1. Admit there’s a problem. Lending discrimination is documented across all lines of lending from home mortgages, auto financing, credit cards and even SBA loans. The disparaging statistics haven’t changed much since the 1990s, despite a generation of new lenders and pointed efforts by FNMA, GNMA, SBA and others to reach out to these communities. SBA’s impact is limited because they don’t make or buy loans.
2. Be the change. Purposely seek to bridge these gaps – or opportunities – by cold calling your way into introductions, coffee meetings and lunches with minority real estate brokers, CPAs, attorneys and the other kinds of professionals where you seek out relationships that yield referrals and offer services. Be serious and start a dialogue about how you can help their clients.
3. Staff up. If you’re a manager, introduce some diversity into your business development team by hiring people who are part of these minority communities where you need connections to new business. These new hires can also serve as an ambassador to introduce your staff to someone unlike themselves, to start getting better acquainted with a larger world out there.
Based on the remarks about this topic made recently by SBA Administrator Maria Contreras-Sweet, Orson Aguilar contributed some thoughtful remarks in the American Banker that can supplement my list.
There’s plenty more to say on this topic, but I’d like to hear your thoughts, below or through email at Director@SBFI.org.
Now get out there and do the right thing.
According to Washington Post’s J.D. Harrison, new academic research reveals that minority entrepreneurs are treated significantly worse than their white counterparts when seeking financing for a small business. The study asserts that these conclusions are true even when all other variables — their credentials, their companies, even their clothes — are identical.
Conducted by Utah State University, Brigham Young University and Rutgers University, the study featured nine businessmen—three white, three black, and three Hispanic. Similar in size and stature, donning the same outfits, and armed with similar education levels and financial profiles, they visited numerous banks seeking a roughly $60,000 loan to expand the very same business.
Once inside the bank, their experiences were not so similar. The Hispanic and black business owners were provided far less information about loan terms, offered less application help by loan officers, less frequently handed a business card, and asked more questions about their personal finances.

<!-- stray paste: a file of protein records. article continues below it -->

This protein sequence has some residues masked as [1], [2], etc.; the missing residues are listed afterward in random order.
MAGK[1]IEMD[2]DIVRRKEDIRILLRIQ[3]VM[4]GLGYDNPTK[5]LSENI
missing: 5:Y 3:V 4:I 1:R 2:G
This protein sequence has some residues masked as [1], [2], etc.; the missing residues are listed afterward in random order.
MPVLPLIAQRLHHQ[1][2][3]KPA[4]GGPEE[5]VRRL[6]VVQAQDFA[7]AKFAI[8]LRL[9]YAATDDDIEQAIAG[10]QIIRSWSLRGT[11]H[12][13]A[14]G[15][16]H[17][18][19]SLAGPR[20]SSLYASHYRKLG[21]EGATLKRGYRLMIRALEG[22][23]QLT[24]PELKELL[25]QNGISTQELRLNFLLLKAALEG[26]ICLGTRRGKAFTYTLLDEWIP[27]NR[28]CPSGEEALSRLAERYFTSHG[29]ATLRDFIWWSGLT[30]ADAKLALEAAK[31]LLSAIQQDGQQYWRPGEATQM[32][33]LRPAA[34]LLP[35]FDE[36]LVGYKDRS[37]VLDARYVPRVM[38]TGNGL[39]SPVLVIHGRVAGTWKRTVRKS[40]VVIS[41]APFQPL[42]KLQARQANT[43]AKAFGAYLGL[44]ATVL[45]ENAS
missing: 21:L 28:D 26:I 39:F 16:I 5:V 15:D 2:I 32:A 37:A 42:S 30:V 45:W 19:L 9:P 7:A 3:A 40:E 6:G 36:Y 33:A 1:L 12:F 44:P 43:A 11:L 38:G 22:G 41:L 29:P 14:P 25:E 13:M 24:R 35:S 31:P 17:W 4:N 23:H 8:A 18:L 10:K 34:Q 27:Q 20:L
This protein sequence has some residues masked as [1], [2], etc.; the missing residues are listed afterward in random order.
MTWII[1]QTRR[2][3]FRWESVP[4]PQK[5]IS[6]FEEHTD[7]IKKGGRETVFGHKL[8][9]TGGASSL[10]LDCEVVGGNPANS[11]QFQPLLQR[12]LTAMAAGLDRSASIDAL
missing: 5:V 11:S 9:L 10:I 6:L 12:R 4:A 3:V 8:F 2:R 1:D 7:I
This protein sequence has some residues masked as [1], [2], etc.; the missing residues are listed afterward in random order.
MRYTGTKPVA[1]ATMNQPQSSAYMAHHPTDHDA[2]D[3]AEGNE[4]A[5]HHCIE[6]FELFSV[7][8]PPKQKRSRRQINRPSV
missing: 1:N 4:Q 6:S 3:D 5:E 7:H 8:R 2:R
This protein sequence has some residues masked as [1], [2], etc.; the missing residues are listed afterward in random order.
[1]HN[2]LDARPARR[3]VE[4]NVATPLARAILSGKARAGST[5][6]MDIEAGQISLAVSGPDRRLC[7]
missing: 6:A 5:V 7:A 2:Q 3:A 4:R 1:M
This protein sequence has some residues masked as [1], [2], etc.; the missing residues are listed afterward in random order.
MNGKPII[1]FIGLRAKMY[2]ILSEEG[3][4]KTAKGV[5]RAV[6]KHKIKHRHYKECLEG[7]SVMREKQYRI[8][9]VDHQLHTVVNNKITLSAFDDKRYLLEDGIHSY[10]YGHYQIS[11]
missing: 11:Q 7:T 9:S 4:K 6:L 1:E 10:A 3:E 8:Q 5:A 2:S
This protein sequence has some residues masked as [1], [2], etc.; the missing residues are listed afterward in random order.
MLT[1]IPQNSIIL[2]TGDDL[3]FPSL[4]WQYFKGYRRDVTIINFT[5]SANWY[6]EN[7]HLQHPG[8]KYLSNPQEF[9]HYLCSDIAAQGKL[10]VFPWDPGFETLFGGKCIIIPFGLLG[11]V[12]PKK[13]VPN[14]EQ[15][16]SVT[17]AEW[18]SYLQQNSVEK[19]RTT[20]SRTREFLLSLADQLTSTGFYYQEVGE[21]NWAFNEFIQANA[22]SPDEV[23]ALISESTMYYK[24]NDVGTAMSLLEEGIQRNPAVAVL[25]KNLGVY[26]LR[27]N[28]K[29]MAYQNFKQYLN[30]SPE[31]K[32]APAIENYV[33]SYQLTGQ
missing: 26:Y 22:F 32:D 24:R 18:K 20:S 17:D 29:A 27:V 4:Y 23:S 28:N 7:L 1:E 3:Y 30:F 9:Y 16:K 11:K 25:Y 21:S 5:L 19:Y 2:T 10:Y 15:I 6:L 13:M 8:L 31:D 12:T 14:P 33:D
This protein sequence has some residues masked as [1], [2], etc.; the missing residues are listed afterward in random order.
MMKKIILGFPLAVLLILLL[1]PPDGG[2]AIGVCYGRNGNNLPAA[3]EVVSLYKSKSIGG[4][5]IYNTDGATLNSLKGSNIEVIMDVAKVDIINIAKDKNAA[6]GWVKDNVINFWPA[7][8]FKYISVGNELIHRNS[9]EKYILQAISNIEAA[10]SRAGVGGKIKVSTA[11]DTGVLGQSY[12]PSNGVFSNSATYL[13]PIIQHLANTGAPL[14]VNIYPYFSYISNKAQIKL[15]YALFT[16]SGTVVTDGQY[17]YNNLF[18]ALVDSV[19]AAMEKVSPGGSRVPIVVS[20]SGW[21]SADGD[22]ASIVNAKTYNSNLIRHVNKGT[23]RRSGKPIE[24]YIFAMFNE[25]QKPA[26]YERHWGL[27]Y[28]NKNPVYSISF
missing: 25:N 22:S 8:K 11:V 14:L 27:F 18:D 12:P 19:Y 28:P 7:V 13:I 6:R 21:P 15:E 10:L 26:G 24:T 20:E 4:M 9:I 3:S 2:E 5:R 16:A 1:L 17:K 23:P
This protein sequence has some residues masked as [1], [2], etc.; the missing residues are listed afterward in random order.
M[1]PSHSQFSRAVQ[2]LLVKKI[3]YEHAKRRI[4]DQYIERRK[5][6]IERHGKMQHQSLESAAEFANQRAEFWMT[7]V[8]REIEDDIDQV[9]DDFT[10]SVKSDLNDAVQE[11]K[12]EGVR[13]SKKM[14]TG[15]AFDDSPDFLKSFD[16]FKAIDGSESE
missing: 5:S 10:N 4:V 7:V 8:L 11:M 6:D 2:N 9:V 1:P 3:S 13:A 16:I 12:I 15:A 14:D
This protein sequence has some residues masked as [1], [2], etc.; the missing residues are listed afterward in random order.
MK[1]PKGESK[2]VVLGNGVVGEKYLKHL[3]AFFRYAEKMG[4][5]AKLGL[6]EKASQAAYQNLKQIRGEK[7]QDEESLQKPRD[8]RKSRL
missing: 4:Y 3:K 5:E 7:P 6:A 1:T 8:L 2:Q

One question they weren’t asked as frequently? Their name.
An SBA Office of Advocacy report found that Hispanic and black entrepreneurs tend to start companies with less money than white entrepreneurs, and rely more heavily on their personal wealth than on outside lenders or investors.
Meanwhile, when they do seek bank financing, they are less likely to be approved than whites, even when controlling for factors like credit history and business type, the study found.
If they are approved, the differences don’t end there. Two years ago the Federal Reserve released data showing that minority business owners pay interest rates on average 32 percent higher than what their white counterparts pay.
Discrimination-whether unconscious or inherent-remains a significant problem in business lending as well as a barrier for economic growth. What should business lenders do to take this problem head-on?
Read this column next Wednesday morning for some suggestions of how to address this persistent, gnawing problem that holds back loan growth for banks and economic vitality for thousands of entrepreneurs.
How do you read or interpret a FICO score? Most banks make a minimum credit score part of the check list of metrics included in their loan approval standards and possibly credit grading, but do you ever take a closer look behind what that score really means? You should.
New York Times’ Gretchen Morgenson wrote a good article about some of the costs consumers (read that “business owners”) incur through faulty FICO scores that are published with impunity by the three major credit agencies. Besides higher interest rates and denied credit, inaccurate reports cost precious time for consumers to track down mistakes they didn’t make and convince a bureaucratic, automated and unconcerned credit reporting agency to correct it. That can take years.
An FTC study of consumer credit reports found at least five percent of all reports contained errors. Of the consumers that disputed their report with the bureaus, only 80 percent received a modified report and only 10 percent saw their score improve. But five percent of those score changes were for +25 points and some more than +100 points.
Why should business lenders care?
Blindly accepting FICO at face value to judge business loan applicants is a long term mistake, chiefly because the score was developed for mortgage lending. Most lenders misunderstand what the report conclusions really mean. Did you know only 35 percent of the score composition was determined by debt repayment? Did you know many borrowers improve their FICO score by getting another credit card or borrowing even more money?